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Propane powered Prius

Discussion in 'Gen II Prius Main Forum' started by David Beale, Aug 3, 2007.

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  1. David Beale

    David Beale Senior Member

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    Hey, I was getting my Amateur radio plate registered last week and when the nice lady returned my registration form I noticed in the "Fuel type" space it said "propane". I questioned that, and told her it was gasoline. She tells me the VIN indicates the fuel type as propane. I had her correct it. Now I want to fill my tank with propane. It's about a third the cost of gasoline right now. ;)

    VA6DAB
  2. hycamguy07

    hycamguy07 New Member

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    Man can you imagine? you really get some good mpgs..
  3. FireEngineer

    FireEngineer Active Member

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    There is a company in England who does Prius LPG conversions.

    Wayne
  4. FL_Prius_Driver

    FL_Prius_Driver Senior Member

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    Be mighty glad it did not say "Plutonium".

    P.S. Do not use the left over gas for your grill. It will not work out well for you or the grill.
  5. Tadashi

    Tadashi Member

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    I thought you do not get as much MPG with LPG since it does not contain as much energy as gasoline. I think in the long run you end up paying more per mile, but not sure.
  6. diamondlarry

    diamondlarry EPA MPG #'s killer

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    <div class='quotetop'>QUOTE(Tadashi @ Aug 3 2007, 06:48 PM) [snapback]490194[/snapback]</div>

    That is correct. Propane has much less energy content than gasoline but it burns a whole lot cleaner.
  7. AussieOwner

    AussieOwner Active Member

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    <div class='quotetop'>QUOTE(Tadashi @ Aug 4 2007, 08:48 AM) [snapback]490194[/snapback]</div>

    I would doubt that. All the taxis in Sydney run on LPG because it is cheaper than gasoline. The MPG for the average taxi is about the same as an equivalent non-modified car, but here in Aust, LPG is about half the price of gas, so significant cost savings for the taxi operators. Of course, our gas is way higher in price compared to the US. :)
  8. David Beale

    David Beale Senior Member

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    Yes, Propane gives a bit less energy than gasoline, perhaps as much as 20% less. It burns cleaner, and Propane is much less expensive. So it would still be much cheaper to use it than gasoline. Hey, no bladder in a propane tank. ;) But my car is really gasoline powered, just that either Toyota or our DMV messed up with the VIN coding. Probably our DMV.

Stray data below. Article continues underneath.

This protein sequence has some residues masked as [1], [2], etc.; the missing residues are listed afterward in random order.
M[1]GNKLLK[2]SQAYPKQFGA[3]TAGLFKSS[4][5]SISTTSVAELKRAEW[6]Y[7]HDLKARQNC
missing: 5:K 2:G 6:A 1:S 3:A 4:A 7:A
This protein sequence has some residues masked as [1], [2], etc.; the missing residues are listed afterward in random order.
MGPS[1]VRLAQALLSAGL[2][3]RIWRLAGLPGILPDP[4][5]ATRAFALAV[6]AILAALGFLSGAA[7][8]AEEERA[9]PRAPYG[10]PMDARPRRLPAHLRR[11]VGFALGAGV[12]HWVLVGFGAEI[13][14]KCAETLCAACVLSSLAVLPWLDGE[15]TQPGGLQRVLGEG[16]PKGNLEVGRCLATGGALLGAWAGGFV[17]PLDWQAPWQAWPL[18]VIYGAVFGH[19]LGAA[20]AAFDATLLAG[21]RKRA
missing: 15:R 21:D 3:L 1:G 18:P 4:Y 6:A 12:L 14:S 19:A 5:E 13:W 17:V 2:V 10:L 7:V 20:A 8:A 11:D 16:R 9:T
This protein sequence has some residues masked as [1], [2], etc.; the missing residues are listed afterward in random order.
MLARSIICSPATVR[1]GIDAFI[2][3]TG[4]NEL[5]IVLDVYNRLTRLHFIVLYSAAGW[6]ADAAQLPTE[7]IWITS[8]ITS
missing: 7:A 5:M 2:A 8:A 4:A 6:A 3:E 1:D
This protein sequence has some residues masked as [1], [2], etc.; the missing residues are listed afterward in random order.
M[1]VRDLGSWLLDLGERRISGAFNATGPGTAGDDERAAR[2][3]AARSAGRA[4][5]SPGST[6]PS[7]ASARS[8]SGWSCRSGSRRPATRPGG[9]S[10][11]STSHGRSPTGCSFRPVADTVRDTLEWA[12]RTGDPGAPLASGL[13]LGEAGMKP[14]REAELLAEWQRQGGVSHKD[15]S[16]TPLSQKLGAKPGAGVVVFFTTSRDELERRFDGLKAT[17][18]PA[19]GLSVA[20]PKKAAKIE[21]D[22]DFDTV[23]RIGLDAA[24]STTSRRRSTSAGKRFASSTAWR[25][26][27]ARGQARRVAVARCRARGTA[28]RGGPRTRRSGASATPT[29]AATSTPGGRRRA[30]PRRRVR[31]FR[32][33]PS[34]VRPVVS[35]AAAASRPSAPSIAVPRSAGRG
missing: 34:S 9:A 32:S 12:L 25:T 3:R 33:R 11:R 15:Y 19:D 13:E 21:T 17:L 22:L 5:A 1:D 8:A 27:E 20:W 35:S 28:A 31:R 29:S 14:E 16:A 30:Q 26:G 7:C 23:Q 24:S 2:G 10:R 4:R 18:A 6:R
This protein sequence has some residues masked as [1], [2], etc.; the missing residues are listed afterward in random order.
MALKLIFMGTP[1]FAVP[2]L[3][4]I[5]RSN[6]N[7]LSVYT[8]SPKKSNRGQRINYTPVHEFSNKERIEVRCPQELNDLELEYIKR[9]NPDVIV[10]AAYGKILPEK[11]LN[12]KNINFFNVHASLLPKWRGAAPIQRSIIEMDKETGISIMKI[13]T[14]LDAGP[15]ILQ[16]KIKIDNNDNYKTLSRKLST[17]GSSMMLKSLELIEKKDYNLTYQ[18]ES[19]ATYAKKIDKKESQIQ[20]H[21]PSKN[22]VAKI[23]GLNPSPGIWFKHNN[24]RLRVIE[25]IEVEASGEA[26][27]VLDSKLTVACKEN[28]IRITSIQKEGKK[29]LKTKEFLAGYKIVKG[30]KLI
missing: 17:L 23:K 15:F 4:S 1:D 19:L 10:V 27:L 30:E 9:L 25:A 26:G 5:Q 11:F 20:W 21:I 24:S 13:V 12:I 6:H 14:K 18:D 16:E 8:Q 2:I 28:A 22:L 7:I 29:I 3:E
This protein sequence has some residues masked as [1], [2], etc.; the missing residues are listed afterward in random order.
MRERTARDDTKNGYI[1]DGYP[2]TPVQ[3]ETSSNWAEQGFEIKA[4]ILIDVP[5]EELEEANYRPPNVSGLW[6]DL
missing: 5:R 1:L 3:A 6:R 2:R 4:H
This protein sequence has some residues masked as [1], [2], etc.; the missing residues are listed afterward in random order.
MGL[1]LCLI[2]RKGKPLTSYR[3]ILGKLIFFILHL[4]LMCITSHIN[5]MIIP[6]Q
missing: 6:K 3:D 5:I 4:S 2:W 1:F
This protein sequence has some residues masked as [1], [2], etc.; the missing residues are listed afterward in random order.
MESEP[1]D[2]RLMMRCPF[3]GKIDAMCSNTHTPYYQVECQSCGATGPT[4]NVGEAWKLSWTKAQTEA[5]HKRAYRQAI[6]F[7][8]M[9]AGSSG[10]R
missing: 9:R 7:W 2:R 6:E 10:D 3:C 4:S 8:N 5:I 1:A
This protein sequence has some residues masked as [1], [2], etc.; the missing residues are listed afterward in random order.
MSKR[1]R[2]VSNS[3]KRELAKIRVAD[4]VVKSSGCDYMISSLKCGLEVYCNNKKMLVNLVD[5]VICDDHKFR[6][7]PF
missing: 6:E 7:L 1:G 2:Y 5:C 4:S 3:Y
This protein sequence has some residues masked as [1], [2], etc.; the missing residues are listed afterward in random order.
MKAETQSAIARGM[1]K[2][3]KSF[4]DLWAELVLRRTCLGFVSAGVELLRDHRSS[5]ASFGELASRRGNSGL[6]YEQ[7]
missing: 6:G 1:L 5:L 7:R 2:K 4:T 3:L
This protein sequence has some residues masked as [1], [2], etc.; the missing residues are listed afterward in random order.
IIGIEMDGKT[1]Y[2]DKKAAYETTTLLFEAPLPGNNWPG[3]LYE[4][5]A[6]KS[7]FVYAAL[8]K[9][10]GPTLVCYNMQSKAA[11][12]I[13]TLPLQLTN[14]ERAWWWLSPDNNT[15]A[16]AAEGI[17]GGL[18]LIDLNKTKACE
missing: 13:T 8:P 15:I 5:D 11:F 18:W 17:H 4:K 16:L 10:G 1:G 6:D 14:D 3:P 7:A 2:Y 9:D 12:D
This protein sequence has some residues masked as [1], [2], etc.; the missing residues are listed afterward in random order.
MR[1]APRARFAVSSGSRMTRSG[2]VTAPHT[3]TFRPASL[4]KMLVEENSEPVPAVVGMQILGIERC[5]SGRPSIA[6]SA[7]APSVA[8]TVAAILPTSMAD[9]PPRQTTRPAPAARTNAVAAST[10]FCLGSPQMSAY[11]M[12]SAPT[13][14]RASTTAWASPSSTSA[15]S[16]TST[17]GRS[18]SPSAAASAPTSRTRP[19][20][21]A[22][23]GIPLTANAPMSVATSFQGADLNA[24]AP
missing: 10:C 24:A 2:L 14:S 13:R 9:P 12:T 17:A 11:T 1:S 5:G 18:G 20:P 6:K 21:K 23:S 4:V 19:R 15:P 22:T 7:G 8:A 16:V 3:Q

9. Tadashi

    Tadashi Member

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    hhmm So could we replace the bladder tank with a propane tank? Possibly the spare tire location also?
  10. Prius 07

    Prius 07 New Member

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    <div class='quotetop'>QUOTE(David Beale @ Aug 3 2007, 12:33 PM) [snapback]489979[/snapback]</div>

    Better let Toyota know to include a propane BBQ as option 7 for the 2008 model. Think of all the time saved by cooking your dinner in the car on the way home. :lol:
  11. eagsc7

    eagsc7 Geocacher

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    I'll head down to the conversion place downtown tomorrow... See what they say :p

    So then as a LONG Term goal, it'd have Plug-in Conversion Solar Roof Converson, Unleaded(Smaller Tank though), and LPG... Would that be a If its Energy.. I will use?


    The Steaks
  12. Flying White Dutchman

    Flying White Dutchman Senior Member

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    For conversion you need to have some addetif put into the propane tank to keep the cylinder head from damaging!
  13. phoskins

    phoskins New Member

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    When I was growing up, the last big gas crisis was going on in the 1970's. My dad worked for a company that converted cars and trucks to run on propane. Our family car was a Ford Torino (with a 289 V8) that ran on propane. We also had a big Ford econline van on propane. Here are some pros and cons that I remember: